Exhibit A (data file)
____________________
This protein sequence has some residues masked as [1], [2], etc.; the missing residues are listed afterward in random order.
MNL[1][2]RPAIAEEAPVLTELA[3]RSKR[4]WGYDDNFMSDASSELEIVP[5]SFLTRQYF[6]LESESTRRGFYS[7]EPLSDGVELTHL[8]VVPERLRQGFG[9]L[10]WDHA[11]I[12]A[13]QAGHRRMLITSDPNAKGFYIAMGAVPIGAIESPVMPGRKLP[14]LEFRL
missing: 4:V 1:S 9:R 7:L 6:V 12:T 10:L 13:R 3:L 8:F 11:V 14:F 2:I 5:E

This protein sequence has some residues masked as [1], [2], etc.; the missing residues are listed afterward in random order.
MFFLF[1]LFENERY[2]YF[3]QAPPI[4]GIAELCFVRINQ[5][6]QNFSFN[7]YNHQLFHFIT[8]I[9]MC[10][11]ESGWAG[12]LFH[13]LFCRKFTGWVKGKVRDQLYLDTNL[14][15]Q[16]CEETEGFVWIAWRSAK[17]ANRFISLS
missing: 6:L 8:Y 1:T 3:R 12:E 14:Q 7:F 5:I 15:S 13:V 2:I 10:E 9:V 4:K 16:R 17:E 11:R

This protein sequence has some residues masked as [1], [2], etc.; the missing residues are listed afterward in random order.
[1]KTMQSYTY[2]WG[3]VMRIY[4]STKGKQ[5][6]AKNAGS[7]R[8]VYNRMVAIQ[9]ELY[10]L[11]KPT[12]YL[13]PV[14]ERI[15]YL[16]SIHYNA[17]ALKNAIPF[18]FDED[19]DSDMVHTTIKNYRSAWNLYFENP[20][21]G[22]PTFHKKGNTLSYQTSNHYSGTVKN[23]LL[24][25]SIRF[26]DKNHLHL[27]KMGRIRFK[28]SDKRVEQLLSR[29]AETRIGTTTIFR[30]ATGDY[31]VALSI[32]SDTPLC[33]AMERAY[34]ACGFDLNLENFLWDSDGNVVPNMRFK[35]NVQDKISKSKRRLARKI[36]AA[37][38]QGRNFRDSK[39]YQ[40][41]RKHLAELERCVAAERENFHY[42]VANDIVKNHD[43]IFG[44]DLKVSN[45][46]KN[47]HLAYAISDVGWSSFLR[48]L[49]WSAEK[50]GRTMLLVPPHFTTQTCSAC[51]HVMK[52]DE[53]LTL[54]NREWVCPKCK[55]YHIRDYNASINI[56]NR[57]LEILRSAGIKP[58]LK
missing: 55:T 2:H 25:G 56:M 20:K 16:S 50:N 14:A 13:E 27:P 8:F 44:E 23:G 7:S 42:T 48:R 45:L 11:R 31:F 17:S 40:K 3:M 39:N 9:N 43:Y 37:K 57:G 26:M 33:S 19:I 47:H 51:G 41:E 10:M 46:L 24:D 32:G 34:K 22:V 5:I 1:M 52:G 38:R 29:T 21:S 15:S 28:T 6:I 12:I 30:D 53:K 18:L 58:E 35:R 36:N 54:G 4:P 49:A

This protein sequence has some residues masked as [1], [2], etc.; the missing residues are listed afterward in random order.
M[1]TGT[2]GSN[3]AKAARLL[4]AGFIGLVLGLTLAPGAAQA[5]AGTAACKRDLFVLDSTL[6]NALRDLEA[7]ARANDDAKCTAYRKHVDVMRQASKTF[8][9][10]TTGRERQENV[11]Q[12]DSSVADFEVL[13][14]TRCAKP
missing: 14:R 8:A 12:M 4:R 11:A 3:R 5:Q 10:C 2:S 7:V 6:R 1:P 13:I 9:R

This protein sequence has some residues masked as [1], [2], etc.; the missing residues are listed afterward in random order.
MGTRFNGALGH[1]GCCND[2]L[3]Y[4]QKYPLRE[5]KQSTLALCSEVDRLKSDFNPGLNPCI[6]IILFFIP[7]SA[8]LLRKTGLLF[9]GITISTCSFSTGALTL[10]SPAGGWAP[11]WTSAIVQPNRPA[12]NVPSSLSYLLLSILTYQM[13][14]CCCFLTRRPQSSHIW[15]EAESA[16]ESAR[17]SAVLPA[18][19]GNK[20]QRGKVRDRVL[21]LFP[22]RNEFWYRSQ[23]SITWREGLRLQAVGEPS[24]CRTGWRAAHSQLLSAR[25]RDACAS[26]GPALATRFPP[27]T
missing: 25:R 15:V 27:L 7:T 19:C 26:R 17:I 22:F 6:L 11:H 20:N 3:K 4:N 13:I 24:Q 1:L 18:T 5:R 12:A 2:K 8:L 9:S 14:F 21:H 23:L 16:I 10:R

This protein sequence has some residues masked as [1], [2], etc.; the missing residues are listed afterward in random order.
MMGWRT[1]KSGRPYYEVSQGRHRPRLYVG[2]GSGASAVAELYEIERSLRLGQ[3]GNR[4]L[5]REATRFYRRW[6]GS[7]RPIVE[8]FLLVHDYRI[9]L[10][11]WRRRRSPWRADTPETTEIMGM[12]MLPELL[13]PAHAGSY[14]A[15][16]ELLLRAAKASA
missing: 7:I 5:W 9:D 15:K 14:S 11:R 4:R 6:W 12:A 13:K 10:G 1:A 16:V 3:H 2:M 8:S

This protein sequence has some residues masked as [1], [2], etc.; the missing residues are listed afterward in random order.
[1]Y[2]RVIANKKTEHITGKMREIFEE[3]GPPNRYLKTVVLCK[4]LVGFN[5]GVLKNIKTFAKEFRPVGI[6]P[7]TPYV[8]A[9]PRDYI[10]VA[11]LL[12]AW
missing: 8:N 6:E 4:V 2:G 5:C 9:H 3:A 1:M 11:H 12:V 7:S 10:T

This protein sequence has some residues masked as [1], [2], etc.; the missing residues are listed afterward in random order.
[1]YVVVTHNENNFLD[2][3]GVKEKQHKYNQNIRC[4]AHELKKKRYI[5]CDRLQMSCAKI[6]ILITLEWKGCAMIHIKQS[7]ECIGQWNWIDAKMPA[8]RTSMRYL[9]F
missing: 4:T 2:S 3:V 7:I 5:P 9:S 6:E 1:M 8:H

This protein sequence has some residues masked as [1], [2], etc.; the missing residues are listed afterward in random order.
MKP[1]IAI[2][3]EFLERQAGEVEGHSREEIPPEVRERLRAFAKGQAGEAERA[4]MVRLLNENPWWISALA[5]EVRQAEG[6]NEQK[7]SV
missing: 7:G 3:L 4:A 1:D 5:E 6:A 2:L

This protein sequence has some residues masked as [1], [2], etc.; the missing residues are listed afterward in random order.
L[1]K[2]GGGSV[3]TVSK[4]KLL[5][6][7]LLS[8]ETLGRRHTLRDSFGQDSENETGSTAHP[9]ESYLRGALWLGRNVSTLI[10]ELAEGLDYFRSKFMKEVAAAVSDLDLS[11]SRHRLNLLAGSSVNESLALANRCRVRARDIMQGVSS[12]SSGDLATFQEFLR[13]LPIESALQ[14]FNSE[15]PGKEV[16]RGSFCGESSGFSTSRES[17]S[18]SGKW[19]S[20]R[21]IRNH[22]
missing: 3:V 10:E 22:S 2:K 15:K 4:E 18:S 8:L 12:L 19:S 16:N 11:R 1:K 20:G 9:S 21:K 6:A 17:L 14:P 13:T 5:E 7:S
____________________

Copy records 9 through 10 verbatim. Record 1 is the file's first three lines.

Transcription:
This protein sequence has some residues masked as [1], [2], etc.; the missing residues are listed afterward in random order.
MKP[1]IAI[2][3]EFLERQAGEVEGHSREEIPPEVRERLRAFAKGQAGEAERA[4]MVRLLNENPWWISALA[5]EVRQAEG[6]NEQK[7]SV
missing: 7:G 3:L 4:A 1:D 5:E 6:A 2:L

This protein sequence has some residues masked as [1], [2], etc.; the missing residues are listed afterward in random order.
L[1]K[2]GGGSV[3]TVSK[4]KLL[5][6][7]LLS[8]ETLGRRHTLRDSFGQDSENETGSTAHP[9]ESYLRGALWLGRNVSTLI[10]ELAEGLDYFRSKFMKEVAAAVSDLDLS[11]SRHRLNLLAGSSVNESLALANRCRVRARDIMQGVSS[12]SSGDLATFQEFLR[13]LPIESALQ[14]FNSE[15]PGKEV[16]RGSFCGESSGFSTSRES[17]S[18]SGKW[19]S[20]R[21]IRNH[22]
missing: 3:V 10:E 22:S 2:K 15:K 4:E 18:S 8:L 12:L 19:S 16:N 11:R 1:K 20:G 9:S 21:K 6:A 17:L 14:P 13:T 5:E 7:S